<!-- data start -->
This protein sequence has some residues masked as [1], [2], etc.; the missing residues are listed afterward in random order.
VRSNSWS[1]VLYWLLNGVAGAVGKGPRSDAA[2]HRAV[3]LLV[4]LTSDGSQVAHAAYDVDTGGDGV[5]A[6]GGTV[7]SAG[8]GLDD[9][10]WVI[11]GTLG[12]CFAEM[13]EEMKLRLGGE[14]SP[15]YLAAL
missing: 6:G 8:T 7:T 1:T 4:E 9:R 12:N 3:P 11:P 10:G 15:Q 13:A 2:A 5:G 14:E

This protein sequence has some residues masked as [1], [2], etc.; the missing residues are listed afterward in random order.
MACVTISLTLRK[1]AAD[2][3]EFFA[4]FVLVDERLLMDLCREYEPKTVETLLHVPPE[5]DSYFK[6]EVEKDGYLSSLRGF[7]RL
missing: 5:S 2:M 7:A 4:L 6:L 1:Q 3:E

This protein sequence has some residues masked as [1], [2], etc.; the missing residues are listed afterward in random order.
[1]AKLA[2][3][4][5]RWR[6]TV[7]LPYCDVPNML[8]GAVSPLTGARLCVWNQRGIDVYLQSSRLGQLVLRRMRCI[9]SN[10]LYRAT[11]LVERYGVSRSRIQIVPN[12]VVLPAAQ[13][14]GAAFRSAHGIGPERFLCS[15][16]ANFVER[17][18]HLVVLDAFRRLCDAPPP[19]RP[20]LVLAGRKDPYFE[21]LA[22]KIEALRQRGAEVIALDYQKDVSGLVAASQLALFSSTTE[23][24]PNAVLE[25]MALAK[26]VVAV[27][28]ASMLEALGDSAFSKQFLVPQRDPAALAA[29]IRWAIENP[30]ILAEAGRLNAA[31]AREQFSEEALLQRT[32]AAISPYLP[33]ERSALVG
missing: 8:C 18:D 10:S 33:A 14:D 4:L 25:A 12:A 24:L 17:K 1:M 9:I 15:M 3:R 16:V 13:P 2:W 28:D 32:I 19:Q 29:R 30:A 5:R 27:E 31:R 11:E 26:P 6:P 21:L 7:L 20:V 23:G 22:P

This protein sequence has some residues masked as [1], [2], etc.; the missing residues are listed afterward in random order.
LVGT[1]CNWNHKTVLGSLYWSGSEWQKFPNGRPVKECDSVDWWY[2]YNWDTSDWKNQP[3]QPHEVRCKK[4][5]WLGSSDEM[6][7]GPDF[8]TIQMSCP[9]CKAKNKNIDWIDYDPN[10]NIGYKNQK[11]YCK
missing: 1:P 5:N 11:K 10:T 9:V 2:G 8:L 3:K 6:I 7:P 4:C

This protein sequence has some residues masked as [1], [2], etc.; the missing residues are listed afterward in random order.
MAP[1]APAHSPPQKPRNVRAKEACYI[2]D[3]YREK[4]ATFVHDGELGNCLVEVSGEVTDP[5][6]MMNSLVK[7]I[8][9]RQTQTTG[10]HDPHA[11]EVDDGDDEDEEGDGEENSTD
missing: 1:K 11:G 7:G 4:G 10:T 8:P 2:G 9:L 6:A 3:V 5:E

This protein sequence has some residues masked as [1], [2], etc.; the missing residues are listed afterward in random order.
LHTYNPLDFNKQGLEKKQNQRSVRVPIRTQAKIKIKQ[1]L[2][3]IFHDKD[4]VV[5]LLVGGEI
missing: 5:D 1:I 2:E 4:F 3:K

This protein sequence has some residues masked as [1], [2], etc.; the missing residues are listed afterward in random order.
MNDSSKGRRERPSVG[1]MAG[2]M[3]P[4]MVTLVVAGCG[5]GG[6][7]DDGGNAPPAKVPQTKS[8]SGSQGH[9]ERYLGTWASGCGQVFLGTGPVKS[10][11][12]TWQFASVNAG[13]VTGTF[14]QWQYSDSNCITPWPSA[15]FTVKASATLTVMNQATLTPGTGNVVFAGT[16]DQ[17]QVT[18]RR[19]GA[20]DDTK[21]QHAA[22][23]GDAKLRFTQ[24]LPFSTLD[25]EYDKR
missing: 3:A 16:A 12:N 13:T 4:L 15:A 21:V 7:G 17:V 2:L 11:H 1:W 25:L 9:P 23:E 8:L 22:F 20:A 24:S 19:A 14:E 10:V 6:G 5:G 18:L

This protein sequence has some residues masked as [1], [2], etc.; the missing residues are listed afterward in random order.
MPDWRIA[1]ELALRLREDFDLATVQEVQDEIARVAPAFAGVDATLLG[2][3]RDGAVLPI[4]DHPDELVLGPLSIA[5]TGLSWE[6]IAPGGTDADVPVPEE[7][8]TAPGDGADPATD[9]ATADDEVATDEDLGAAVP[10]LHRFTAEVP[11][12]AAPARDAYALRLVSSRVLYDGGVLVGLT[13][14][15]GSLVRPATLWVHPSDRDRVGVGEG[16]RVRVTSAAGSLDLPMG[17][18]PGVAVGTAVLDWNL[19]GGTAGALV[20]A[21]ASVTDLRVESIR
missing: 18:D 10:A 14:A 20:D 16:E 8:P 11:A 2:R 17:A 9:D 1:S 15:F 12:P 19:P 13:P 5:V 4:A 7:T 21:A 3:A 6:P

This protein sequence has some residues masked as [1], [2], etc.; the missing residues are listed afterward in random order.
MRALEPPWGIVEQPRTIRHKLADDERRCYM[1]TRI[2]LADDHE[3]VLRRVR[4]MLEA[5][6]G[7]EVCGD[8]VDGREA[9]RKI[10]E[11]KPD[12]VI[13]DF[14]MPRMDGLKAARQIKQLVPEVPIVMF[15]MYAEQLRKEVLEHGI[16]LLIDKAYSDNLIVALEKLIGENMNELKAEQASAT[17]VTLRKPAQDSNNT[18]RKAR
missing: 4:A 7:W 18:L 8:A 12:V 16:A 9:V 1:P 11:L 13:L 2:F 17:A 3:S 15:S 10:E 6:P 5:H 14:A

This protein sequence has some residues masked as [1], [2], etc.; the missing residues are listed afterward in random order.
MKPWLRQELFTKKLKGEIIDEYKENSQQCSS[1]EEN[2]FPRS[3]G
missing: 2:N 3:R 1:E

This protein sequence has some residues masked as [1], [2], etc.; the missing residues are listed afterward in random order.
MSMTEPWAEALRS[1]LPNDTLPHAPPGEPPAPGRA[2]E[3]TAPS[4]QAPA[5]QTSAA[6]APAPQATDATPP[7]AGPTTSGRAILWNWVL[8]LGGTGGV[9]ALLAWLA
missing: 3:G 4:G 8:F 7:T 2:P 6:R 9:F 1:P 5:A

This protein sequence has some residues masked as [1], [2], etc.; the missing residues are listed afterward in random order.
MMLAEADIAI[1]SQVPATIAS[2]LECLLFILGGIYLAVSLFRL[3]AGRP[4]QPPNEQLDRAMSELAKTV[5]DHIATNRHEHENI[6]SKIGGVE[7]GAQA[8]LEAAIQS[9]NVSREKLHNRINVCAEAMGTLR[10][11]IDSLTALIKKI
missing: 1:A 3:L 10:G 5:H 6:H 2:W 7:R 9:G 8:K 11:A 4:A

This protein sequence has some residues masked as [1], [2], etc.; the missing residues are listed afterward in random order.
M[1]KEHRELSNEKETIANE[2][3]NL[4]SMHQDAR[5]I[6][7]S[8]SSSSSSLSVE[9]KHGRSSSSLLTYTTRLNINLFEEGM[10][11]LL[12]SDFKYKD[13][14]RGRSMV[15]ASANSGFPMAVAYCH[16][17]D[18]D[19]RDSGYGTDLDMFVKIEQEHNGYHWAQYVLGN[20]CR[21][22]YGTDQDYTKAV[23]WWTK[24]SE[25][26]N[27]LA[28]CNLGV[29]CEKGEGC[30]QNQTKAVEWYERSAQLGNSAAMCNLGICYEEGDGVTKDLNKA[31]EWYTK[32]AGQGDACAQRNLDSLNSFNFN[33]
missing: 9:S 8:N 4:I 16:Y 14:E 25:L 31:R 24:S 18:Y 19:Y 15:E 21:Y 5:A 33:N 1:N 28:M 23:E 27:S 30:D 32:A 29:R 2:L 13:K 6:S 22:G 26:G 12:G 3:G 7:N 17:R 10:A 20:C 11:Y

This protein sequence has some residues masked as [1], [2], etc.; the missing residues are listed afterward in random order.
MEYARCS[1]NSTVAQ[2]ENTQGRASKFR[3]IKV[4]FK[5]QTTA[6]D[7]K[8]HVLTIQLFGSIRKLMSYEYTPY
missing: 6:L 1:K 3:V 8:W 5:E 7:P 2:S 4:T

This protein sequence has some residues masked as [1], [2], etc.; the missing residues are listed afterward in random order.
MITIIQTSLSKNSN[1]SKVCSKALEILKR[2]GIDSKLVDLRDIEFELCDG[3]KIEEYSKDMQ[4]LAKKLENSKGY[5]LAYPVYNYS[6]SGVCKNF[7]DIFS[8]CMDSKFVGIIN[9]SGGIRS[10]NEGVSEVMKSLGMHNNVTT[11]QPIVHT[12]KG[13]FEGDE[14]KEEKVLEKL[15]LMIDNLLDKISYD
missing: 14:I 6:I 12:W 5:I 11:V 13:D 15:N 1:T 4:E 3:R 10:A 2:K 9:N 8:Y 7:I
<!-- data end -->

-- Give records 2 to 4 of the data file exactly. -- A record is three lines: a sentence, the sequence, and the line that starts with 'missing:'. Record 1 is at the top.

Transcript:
This protein sequence has some residues masked as [1], [2], etc.; the missing residues are listed afterward in random order.
MACVTISLTLRK[1]AAD[2][3]EFFA[4]FVLVDERLLMDLCREYEPKTVETLLHVPPE[5]DSYFK[6]EVEKDGYLSSLRGF[7]RL
missing: 5:S 2:M 7:A 4:L 6:L 1:Q 3:E

This protein sequence has some residues masked as [1], [2], etc.; the missing residues are listed afterward in random order.
[1]AKLA[2][3][4][5]RWR[6]TV[7]LPYCDVPNML[8]GAVSPLTGARLCVWNQRGIDVYLQSSRLGQLVLRRMRCI[9]SN[10]LYRAT[11]LVERYGVSRSRIQIVPN[12]VVLPAAQ[13][14]GAAFRSAHGIGPERFLCS[15][16]ANFVER[17][18]HLVVLDAFRRLCDAPPP[19]RP[20]LVLAGRKDPYFE[21]LA[22]KIEALRQRGAEVIALDYQKDVSGLVAASQLALFSSTTE[23][24]PNAVLE[25]MALAK[26]VVAV[27][28]ASMLEALGDSAFSKQFLVPQRDPAALAA[29]IRWAIENP[30]ILAEAGRLNAA[31]AREQFSEEALLQRT[32]AAISPYLP[33]ERSALVG
missing: 8:C 18:D 10:S 33:A 14:D 4:L 25:A 12:A 24:L 17:K 1:M 9:I 15:M 3:R 16:V 13:P 2:W 28:D 32:I 19:Q 29:R 30:A 5:R 27:E 31:R 11:E 26:P 6:P 21:L 7:L 20:V 23:G 22:P

This protein sequence has some residues masked as [1], [2], etc.; the missing residues are listed afterward in random order.
LVGT[1]CNWNHKTVLGSLYWSGSEWQKFPNGRPVKECDSVDWWY[2]YNWDTSDWKNQP[3]QPHEVRCKK[4][5]WLGSSDEM[6][7]GPDF[8]TIQMSCP[9]CKAKNKNIDWIDYDPN[10]NIGYKNQK[11]YCK
missing: 1:P 5:N 11:K 10:T 9:V 2:G 8:L 3:K 6:I 7:P 4:C